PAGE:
The country's business honcho Anil Ambani has been in the news not for good reasons. He faces jail sentence if his Reliance Communications (RCom) does not cough up around Rs 2 billion as the Supreme Court recently pulled him up for failing to pay ₹453 crore it owed as dues to the local subsidiary of Swedish telecom giant supplier Ericsson AB.
The Rafale aircraft deal, which has turned into a big controversy, has also Anil Ambani's name associated with it. And Congress president Rahul Gandhi, who has been hounding Prime Minister Narendra Modi over the deal, had this to say when a war-like situation caught the country: “While the Indian Air Force was defending the country, Modi stole Rs 30,000 crore from the force and put it in businessman Anil Ambani's pocket.”
Debt-ridden Anil is now believed to have lost 65 per cent or over $5 billion of his wealth in the last seven years. It is now estimated to be $1.9 billion from as high as $7 billion. Anil Ambani, besides trying to get financial support from his older brother Mukesh, is said to have sought immediate approval from its lenders to release about Rs 2.6 billion it received through refunds from the income tax department. His Reliance Capital informed the stock exchange its proposal to raise funds by inviting Nippon Life Insurance to take full control of the joint venture Reliance Nippon Life Asset Management.
Once among the top 10 richest people in the country, Anil’s downfall began with his bid to compete with his brother even at the cost of garnering as much debt as possible. It was a notorious battle with his older brother Mukesh over division of property after the death in 2002 of their father Dhirubhai Ambani who built the Reliance empire.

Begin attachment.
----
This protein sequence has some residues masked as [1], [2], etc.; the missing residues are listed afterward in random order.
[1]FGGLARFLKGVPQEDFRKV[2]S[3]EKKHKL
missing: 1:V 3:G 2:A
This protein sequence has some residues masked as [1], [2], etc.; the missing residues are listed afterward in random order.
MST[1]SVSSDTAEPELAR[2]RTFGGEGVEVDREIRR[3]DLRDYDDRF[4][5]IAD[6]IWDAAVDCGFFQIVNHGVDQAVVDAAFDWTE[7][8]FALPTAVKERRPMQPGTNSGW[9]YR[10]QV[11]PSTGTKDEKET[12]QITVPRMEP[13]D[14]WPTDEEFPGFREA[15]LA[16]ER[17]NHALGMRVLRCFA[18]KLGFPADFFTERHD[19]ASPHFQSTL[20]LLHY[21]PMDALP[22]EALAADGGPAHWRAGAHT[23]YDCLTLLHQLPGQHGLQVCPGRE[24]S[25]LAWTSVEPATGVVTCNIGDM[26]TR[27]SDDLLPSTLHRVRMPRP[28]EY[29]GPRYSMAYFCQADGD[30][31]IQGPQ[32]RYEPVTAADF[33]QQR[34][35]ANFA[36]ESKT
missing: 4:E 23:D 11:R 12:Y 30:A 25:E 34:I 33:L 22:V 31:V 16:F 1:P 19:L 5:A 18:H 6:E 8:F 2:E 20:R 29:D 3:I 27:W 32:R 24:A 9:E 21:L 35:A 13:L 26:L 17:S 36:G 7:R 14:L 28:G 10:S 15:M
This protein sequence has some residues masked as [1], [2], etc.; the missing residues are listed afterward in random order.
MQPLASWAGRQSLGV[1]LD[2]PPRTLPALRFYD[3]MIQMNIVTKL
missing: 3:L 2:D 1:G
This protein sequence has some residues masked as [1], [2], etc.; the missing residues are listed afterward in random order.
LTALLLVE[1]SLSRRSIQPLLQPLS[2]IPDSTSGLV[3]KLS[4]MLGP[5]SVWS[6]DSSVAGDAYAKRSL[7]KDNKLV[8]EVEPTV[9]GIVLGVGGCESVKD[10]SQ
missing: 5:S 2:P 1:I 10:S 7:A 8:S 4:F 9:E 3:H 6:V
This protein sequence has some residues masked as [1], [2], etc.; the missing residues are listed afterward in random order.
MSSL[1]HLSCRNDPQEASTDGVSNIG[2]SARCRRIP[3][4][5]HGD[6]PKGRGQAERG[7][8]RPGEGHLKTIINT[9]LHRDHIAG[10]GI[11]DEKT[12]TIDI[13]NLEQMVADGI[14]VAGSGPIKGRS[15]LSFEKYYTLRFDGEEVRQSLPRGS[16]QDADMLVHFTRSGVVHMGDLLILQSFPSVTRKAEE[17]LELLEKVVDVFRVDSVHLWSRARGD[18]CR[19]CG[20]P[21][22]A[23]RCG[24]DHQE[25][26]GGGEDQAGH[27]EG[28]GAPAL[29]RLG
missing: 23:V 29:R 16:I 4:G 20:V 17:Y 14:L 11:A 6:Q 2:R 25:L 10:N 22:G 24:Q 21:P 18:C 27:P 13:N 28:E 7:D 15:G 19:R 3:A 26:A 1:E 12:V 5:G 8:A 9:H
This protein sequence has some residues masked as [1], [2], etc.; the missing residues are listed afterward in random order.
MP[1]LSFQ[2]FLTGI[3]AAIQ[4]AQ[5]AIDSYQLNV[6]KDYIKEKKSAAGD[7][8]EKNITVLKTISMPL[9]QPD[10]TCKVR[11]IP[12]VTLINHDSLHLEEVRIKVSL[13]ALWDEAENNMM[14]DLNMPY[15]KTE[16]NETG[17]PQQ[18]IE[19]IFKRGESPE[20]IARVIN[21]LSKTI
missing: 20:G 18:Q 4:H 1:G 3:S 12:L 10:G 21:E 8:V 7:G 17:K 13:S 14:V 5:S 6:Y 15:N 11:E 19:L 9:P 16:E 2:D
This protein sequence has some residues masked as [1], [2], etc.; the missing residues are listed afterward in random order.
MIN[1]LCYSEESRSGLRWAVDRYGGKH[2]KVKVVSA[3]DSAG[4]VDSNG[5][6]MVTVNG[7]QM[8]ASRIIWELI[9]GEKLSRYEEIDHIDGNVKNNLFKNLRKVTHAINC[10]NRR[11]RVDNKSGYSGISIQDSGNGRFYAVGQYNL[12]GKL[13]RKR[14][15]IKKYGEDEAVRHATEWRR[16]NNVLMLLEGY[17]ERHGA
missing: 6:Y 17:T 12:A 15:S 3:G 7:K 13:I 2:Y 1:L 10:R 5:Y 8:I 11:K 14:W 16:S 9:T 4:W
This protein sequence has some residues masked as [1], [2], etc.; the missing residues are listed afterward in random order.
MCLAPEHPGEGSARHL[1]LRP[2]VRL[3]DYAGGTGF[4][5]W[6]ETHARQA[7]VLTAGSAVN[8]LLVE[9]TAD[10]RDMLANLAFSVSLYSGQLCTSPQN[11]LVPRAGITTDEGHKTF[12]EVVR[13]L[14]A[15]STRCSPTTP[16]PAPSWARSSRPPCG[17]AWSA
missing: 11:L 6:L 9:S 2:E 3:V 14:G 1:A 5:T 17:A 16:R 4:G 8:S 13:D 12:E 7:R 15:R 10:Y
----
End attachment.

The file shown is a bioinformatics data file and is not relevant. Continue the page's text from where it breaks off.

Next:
It took four years to finally split with the elder brother keeping the oil-refining and petrochemicals business. Anil got the prospective telecom business and financial services and power generation.
Firm on being if not at par with his brother but at least a shade higher, Anil went into large-scale borrowing which finally saw him run by into a mountain of debt.
His attempts to be close to political powers-that-be turned out to be misadventures. It was the cancellation of the non-compete clause between the brothers in 2010 that hastened Anil's downfall. Two things went wrong - Anil's self-assessment and the pack of idea of his brother's business acumen.
Under the non-compete agreement, Anil was the 'lord’ of telecom. But the scrapping of the agreement saw Mukesh's big entry into the telecom sector with Jio and the rest is a tale of Anil's fall from the top. The greater the height, equally greater is the impact of the fall.
The recent wealth report by Hurun Research said Anil’s wealth dipped by around 65 per cent when Mukesh's went up $30 billion - six times of what his younger brother lost. This catapulted him to be among the world's 10th richest person with a fortune of over $54 billion (Rs 3.83 lakh crore).
Anil now sees his wealth eroded, his RCom facing insolvency proceedings and his being thrown out of the elite club of the wealthiest Indians. His vaulting ambition to outdo his brother was his tragic flaw and now deep in debt, he will certainly regret that moment when he worked to scrap the non-compete agreement with his brother whose Jio has met with resounding success.